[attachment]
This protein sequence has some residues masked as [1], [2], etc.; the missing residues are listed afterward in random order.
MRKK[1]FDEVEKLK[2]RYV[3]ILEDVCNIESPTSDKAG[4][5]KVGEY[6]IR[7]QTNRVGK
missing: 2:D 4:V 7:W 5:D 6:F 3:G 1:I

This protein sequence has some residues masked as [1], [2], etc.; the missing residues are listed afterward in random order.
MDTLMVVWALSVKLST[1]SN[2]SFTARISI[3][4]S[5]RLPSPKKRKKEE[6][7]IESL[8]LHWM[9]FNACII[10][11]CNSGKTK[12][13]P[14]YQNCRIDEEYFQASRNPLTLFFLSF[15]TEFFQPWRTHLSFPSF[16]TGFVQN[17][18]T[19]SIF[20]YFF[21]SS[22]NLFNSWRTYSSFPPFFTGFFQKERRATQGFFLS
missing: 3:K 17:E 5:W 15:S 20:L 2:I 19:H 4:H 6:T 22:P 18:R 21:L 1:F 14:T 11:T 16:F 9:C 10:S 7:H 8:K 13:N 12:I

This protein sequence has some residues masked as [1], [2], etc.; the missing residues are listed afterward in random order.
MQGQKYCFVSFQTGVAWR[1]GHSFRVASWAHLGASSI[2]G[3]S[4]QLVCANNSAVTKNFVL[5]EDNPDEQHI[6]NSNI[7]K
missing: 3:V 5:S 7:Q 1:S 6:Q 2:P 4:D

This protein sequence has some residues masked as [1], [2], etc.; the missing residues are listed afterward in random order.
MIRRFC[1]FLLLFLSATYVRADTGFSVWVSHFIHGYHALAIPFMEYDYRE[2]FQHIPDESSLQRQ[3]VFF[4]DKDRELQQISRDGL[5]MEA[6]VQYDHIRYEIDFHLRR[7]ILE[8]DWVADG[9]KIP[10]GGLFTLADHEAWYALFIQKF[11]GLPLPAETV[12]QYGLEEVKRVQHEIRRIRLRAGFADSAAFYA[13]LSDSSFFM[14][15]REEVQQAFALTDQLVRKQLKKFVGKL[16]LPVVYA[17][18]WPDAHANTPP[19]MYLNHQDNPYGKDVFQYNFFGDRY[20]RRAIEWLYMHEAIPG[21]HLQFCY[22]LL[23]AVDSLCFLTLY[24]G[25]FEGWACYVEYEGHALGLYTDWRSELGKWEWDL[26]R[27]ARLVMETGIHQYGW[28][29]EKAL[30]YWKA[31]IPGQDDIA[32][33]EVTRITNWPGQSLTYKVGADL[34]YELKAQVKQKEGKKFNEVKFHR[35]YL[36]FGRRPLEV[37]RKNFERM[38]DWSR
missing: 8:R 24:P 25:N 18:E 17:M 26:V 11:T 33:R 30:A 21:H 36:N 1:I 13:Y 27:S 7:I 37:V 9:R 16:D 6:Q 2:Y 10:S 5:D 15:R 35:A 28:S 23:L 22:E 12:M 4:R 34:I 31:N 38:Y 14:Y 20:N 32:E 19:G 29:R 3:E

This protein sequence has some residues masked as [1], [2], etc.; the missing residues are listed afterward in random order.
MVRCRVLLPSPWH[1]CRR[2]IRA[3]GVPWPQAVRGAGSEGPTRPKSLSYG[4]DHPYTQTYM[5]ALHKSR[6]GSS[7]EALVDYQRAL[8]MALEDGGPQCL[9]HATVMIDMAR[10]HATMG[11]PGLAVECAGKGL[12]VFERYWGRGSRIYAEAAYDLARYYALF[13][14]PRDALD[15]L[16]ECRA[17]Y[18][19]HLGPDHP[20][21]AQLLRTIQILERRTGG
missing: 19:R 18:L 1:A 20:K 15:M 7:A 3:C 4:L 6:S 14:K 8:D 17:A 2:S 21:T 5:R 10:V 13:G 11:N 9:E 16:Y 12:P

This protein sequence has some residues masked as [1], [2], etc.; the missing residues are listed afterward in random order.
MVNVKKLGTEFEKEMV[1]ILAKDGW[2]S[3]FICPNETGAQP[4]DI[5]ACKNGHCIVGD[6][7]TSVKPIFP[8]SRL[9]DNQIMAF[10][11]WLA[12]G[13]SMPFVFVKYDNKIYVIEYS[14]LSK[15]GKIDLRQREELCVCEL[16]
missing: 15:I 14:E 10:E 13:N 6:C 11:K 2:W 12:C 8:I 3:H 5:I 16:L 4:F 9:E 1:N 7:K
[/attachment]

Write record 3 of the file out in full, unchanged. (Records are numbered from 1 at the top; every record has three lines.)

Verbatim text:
This protein sequence has some residues masked as [1], [2], etc.; the missing residues are listed afterward in random order.
MQGQKYCFVSFQTGVAWR[1]GHSFRVASWAHLGASSI[2]G[3]S[4]QLVCANNSAVTKNFVL[5]EDNPDEQHI[6]NSNI[7]K
missing: 3:V 5:S 7:Q 1:S 6:Q 2:P 4:D